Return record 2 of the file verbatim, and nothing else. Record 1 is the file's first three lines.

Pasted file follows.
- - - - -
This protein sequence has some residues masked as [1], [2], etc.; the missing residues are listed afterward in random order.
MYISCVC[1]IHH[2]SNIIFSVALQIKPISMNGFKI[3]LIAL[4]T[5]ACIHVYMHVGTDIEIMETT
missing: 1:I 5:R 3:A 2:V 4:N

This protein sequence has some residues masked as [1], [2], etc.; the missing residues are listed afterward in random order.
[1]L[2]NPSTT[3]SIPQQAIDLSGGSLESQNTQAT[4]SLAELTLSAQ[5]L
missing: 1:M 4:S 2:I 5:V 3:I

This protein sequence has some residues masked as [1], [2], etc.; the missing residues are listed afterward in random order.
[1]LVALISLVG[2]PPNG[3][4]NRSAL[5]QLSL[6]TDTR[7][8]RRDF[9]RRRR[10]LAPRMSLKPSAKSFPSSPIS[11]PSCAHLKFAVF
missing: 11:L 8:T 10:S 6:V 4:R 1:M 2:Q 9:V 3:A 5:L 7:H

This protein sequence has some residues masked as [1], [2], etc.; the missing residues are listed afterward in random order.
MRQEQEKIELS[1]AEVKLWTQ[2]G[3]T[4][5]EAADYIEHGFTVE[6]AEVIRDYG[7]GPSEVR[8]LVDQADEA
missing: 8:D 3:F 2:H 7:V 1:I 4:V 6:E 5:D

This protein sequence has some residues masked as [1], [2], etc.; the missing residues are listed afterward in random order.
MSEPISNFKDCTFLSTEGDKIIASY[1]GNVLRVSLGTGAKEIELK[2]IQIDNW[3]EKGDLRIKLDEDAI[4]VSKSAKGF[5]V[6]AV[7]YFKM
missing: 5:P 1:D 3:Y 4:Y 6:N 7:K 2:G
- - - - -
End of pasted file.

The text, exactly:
This protein sequence has some residues masked as [1], [2], etc.; the missing residues are listed afterward in random order.
[1]L[2]NPSTT[3]SIPQQAIDLSGGSLESQNTQAT[4]SLAELTLSAQ[5]L
missing: 1:M 4:S 2:I 5:V 3:I